No longer 'why publish?' but 'why read?'
In 2008, NYU professor, Clay Shirky brought out a book on social media and the internet that blew me away. I picked out a number of its key ideas on the blog back then, so I won’t repeat myself unduly. One thing that has stuck in my mind ever since has been the internet’s astonishing potential to give the voiceless a voice. Because of the impediments of cost, inconvenience and intensive labour, print media could always maintain some degree of quality control (although my notion of quality control might well be your idea of censorship), the internet precisely inverted this. Before the question was ‘why should we publish this?’ Now, once you’ve paid to be online (a price that’s negligible in the West at least), there’s little to stop you. So, ‘why shouldn’t we publish this?’ The tally of published items is already astronomical. That inevitably raises another lingering question: ‘why should I read this?’
12 years on, the book now seems too optimistic, naively so; the high hopes of toppling tyrants (as heralded by the Arab Spring) have been supplanted by the potential for those same tyrants to achieve maximum surveillance. Be that as it may, the social changes this has all brought are only beginning to be understood. Its relevance to the topic in hand is obvious. Let me simply quote a few paragraphs from Wilderness of Mirrors about how the horrors within Boston Roman Catholic Archdiocese came to light
Most of us can sympathize with Frank Taylor, seventy-seven-year-old father of one of Father Joseph Birmingham’s young victims, who said, “I left the Church. I never went back again.” The conspiracy of abuse and concealment was too great for him to regain his trust in the institution or its message. Likewise, victims of spiritual abuse and cultic practices in unaffiliated or newer churches are wary of anything remotely resembling organized religion. The attractiveness of a spirituality (whether or not it is shaped by Christianity) that is not bound by any structures, orthodoxy, or hierarchy is self-evident. Of course, it also appeals to a Western individualistic mindset, but to dismiss the whole trend on that basis is to ignore the genuine grievances that underlie it.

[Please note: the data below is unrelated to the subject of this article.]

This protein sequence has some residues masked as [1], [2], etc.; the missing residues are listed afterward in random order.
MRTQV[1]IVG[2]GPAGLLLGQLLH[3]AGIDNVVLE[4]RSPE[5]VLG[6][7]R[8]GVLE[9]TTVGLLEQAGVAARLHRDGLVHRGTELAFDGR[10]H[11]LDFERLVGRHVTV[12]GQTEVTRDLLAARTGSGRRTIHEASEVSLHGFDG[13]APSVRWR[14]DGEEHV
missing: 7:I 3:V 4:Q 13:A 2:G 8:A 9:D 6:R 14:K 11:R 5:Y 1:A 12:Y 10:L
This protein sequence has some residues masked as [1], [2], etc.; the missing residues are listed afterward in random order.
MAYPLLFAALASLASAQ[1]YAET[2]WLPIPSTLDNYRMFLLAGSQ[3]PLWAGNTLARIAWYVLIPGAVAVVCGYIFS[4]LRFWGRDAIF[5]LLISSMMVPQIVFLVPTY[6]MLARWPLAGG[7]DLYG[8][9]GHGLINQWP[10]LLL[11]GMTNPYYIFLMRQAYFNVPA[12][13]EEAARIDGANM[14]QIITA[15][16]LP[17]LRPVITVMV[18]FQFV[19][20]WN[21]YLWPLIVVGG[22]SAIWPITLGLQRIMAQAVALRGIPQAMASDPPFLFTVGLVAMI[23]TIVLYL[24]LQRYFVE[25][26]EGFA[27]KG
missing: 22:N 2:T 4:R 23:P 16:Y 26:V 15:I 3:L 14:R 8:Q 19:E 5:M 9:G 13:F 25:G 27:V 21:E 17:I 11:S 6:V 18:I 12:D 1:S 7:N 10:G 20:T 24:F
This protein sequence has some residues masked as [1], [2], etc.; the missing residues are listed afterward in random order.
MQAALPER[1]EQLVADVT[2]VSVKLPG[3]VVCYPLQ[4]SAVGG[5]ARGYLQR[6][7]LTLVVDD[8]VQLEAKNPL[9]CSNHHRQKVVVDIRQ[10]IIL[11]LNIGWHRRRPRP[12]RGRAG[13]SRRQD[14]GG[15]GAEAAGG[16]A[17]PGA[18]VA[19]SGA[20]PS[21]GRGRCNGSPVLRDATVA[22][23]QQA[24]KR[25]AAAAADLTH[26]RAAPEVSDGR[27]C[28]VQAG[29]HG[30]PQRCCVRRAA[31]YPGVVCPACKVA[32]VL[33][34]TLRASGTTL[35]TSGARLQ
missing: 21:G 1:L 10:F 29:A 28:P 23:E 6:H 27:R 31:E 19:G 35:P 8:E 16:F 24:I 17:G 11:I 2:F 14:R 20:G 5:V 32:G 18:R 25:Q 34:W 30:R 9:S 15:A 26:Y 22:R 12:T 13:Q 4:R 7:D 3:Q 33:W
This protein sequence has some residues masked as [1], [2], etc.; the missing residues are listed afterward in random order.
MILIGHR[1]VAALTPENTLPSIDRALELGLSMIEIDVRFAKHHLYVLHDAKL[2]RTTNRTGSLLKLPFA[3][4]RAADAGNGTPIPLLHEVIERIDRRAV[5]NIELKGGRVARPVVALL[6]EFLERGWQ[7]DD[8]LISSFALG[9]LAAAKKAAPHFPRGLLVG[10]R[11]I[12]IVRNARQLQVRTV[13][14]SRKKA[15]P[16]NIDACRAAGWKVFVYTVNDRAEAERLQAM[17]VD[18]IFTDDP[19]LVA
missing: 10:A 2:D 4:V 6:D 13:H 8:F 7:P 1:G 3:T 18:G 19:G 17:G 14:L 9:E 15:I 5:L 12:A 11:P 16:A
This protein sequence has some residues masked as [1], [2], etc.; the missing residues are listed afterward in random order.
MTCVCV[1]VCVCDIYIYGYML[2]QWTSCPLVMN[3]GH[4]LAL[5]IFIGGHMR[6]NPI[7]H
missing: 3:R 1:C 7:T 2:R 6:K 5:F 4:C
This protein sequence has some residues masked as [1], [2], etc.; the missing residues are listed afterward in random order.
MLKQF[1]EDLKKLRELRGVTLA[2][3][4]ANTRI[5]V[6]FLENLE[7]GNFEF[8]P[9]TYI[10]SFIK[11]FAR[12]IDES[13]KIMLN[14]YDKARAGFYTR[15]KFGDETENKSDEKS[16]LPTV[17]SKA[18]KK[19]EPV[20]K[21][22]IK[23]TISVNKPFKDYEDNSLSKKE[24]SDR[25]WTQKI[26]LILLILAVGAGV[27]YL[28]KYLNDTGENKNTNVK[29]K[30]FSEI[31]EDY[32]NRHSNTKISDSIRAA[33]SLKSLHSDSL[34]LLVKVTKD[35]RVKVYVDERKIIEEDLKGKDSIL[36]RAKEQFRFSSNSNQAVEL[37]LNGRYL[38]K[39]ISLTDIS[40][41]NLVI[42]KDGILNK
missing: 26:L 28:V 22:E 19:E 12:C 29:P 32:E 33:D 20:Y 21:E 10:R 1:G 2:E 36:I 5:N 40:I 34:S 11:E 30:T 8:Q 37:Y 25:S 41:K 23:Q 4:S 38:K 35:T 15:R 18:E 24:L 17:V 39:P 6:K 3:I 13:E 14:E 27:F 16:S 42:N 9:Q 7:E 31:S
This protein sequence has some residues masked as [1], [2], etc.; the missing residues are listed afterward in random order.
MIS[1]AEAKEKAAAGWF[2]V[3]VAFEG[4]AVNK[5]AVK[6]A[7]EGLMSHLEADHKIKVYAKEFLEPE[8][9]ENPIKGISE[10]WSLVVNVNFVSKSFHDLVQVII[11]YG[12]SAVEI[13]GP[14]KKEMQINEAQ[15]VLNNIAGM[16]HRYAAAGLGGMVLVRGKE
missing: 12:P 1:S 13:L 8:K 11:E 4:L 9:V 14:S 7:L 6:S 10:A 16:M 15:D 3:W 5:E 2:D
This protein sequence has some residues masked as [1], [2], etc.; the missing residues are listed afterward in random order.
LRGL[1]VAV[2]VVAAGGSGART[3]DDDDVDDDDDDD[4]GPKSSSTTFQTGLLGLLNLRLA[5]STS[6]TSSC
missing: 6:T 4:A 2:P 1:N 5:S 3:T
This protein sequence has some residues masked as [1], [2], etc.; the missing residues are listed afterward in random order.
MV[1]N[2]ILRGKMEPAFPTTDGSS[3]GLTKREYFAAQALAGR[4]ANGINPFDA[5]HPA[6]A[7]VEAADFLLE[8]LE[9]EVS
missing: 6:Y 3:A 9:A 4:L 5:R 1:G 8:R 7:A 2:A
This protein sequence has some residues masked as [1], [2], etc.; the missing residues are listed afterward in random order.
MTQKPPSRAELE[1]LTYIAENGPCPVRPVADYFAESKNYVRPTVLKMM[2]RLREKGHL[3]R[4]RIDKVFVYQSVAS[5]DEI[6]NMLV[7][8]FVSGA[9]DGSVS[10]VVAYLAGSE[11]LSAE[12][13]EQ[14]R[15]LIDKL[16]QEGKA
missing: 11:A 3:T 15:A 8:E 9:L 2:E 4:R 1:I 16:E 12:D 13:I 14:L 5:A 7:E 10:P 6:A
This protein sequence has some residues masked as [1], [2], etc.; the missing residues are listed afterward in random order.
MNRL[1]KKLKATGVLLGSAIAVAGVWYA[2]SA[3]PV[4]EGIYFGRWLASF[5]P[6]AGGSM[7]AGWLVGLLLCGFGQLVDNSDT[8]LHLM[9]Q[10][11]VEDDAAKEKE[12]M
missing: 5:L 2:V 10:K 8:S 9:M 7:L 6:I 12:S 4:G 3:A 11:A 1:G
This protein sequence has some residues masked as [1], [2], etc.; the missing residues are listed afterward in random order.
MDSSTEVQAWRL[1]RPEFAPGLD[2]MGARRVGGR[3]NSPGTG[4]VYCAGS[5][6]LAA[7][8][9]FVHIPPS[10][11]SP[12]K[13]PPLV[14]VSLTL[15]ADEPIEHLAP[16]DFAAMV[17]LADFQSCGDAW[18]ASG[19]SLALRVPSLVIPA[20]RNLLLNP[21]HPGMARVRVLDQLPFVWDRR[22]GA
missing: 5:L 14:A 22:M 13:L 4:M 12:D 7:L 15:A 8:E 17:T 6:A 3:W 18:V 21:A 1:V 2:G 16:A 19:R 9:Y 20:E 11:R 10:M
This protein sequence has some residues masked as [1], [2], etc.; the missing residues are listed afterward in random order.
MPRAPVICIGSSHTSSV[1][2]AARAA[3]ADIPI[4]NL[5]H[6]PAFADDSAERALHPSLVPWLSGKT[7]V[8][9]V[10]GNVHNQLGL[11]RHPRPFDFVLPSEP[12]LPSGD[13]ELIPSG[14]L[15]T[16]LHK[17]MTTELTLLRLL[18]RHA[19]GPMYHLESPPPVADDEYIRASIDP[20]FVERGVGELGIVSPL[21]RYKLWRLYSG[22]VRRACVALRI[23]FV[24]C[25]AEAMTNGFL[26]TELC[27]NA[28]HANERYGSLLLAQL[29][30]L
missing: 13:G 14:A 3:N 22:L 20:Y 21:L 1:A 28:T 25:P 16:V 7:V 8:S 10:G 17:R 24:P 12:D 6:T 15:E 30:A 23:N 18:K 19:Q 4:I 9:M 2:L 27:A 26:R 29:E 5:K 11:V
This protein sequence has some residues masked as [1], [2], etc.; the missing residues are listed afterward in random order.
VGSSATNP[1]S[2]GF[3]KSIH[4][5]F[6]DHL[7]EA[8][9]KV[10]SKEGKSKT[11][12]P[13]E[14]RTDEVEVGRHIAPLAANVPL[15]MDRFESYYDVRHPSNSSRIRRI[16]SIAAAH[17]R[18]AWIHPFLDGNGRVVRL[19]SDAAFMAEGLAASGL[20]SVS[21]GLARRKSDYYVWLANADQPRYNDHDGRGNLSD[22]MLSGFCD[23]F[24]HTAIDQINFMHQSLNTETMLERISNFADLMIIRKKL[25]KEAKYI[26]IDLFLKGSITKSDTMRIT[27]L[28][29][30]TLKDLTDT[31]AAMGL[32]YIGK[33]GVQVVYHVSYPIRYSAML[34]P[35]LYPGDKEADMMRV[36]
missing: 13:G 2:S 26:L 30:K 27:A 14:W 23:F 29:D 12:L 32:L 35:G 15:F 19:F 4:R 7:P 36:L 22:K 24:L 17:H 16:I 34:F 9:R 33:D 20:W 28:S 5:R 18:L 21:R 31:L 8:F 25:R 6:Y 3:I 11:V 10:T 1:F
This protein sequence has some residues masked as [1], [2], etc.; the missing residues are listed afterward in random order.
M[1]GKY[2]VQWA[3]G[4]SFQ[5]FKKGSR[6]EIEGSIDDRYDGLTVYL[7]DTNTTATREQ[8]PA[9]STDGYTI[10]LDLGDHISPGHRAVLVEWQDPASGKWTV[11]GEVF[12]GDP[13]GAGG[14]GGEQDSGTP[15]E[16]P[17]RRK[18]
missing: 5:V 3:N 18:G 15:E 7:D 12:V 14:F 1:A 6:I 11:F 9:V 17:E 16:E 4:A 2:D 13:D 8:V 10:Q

The surprise, however, is how many resisted that path. After an evidently long and painful journey, some recover and even thrive within more wholesome Christian communities. Some, like Tom Blanchette, turned to another denomination; others sought justice and transformation within their denomination. This has led some to create pressure groups and victim support groups. One such is Voice of the Faithful, whose tagline is telling: “Keep the faith, change the church.”
Social media offered such groups revolutionary opportunities for information sharing and collective action, to the extent that the ability of a grassroots protest to take on a global institution like the Catholic Church has become the subject of sociological study. Clay Shirky noted that there had been protests and allegations in the early 1990s, but these were quickly silenced, in part because they were not coordinated. By 2002, the Internet facilitated effortless coordination and instantaneous dissemination. The authorities had no means of containing it. Shirky writes, “Social tools don’t create collective action — they merely remove obstacles to it.”
No wonder the bushfire of suspicion spread so far and fast.
A Wilderness of Mirrors, 2015, p62